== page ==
There’s No Place Like Home for the Holidays.
When Everyman Theatre (“Everyman”) Founding Artistic Director Vincent M. Lancisi left the Humana Festival of New Plays in Louisville, Kentucky last year, he did not come home empty-handed. In November, Baltimore audiences enjoyed the first of his discoveries with the sold-out East Coast Premiere of Jen Silverman’s The Roommate. This weekend, the second of his must-have Humana finds, Dot, made its Baltimore/DC Premiere at Everyman. For Lancisi, who is also directing the production, it was love at first sight.
From the moment I saw Dot, I knew I wanted to do it here at Everyman for our audiences.
Dot tells the story of a family from West Philadelphia coming to terms with the fact that its aging matriarch has Alzheimer’s disease. Dot’s eldest child, 45-year old single mom Shelly, has been taking care of her. As Dotty’s condition rapidly declines, Shelly’s anxiety level – and resentment toward her oblivious siblings – increases. She decides to take advantage of the family’s annual gathering for Christmas to confront her brother and sister about their mom’s failing health and to discuss a more sustainable caretaking situation.
Shelly is played by Everyman Resident Company member, Dawn Ursula, who is in fine form for this emotionally-challenging role. It would be easy to play Shelly as a one-note character. She’s exasperated; not only is she responsible for her mother’s health and safety, she has a young son of her own. Additionally, she is a Public Defender, one of the most notoriously overworked jobs in the legal world. Ursula gives a standout performance, conveying not only Shelly’s understandable exasperation, but also her love for her mother, her fears about what the future will bring, and the pain that occurs when a person you’ve loved your whole life cannot remember who you are.
Sharon Hope is sublime as the Dotty, the afflicted matriarch of the Shealy family. Hope portrays Dot’s cycling through varying levels of lucidity with heartbreaking realism. In one moment, she is sassy and in control; in the next, she is frightened and confused. Hope’s nuanced performance embodies not only her character’s frustrations, but also her courage and quiet dignity. Her portrayal is vulnerable and real; it is the kind of performance that has you talking on the way home about your own family and the inevitable tolls we all pay as we age.
It probably doesn’t sound like it from my description thus far, but Dot is quite funny. Playwright Colman Domingo – himself an accomplished actor on television (Fear the Walking Dead) and in film (Selma, The Butler, and Lincoln), as well as on the stage – felt strongly that in order to be realistic, there had to be humor. Domingo has said, “I like to have comedy and tragedy banging up against people’s heads… Whether I deal with death or aging, the only way to tackle it is with honesty.”
One of the characters that inserts a lot of humor into this production is Donnie, Dotty’s 40-year old middle child, who is ably played by Yaegel T. Welch. Welch is an expressive physical actor and whether he is secretly cheating on his juice fast or busting a move in a living room dance party, he leaves you smiling. Rob Jansen, as Donnie’s husband, Adam, is wonderful. Though Adam is facing some relationship problems with Donnie, he is 100% there for the Shealy family. Jansen’s portrayal of Adam radiates compassion. In fact, perhaps the most beautiful scene in the play features Jansen’s Adam lovingly interacting with the fading Dotty.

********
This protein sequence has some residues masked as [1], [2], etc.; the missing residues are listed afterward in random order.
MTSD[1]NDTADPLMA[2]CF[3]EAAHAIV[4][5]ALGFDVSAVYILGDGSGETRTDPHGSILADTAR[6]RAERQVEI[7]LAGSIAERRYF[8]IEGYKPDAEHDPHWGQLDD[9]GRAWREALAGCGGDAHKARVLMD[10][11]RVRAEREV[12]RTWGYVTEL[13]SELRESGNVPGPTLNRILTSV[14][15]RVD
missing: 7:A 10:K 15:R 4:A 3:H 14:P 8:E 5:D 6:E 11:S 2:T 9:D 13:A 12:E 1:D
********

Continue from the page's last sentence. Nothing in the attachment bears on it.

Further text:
Jackie, played by Everyman Resident Company member, Megan Anderson, is an old neighbor of the Shealys and former girlfriend of Donnie’s. West Philadelphia born and raised, Jackie now lives in Harlem and has returned to the old neighborhood because she is facing a crisis of her own. Anderson’s Jackie is funny from her very first scene.
Paige Hernandez plays Averie, the baby of the Shealy clan. Hernandez’s Averie is a high-energy dynamo, bringing humor (and volume) to every scene she’s in. Ryan Carlo Dalusung, on the other hand, is quiet and understated as Fidel, conveying compelling emotional depth as Dotty’s part time caregiver.
Of all the fine technical work on Dot, the warm, homey set by Scenic Designer James Fouchard impressed me the most. West Philly row houses are narrow, but deep, making the cross section viewed by the audience wider than even Everyman’s generous stage. Cleverly, Fouchard constructed the set in two parts. The transition during intermission drew applause at this feat of technical stagecraft.
We live in a time when people live longer than they did historically. As our elderly population continues to grow, issues such as Alzheimer’s disease, dementia, and other age-related conditions are coming to the fore. Dot fills an important space among works depicting these struggles. Having a family member whose memory and ability to care for themselves is in decline is an increasingly common experience. It is therefore crucial that Alzheimer’s disease is not treated like cancer once was – something about which people only spoke in whispers as though it was somehow shameful.
As Vincent Lancisi says in his Director’s Note, “Watching Dot fight to hang on to her past, her future, or even this moment, is devastating and true to life. Alzheimer’s disease is such a prevalent issue in today’s society [that] Dot, I’m afraid, is a timely play and is sure to become a classic. It will withstand the test of time.”
Dot, currently playing at Everyman Theatre, is a well-balanced mix of drama and comedy. Like life. The actors skillfully use their talents to tell Colman Domingo’s compelling story in a conscientious, compassionate, and humorous way. A play addressing Alzheimer’s disease may seem like an unlikely Christmas production, but Dot isn’t a play about an illness; it is a play about family and the comforts of a place called home.
Running Time: Two hours and 20 minutes, including an intermission.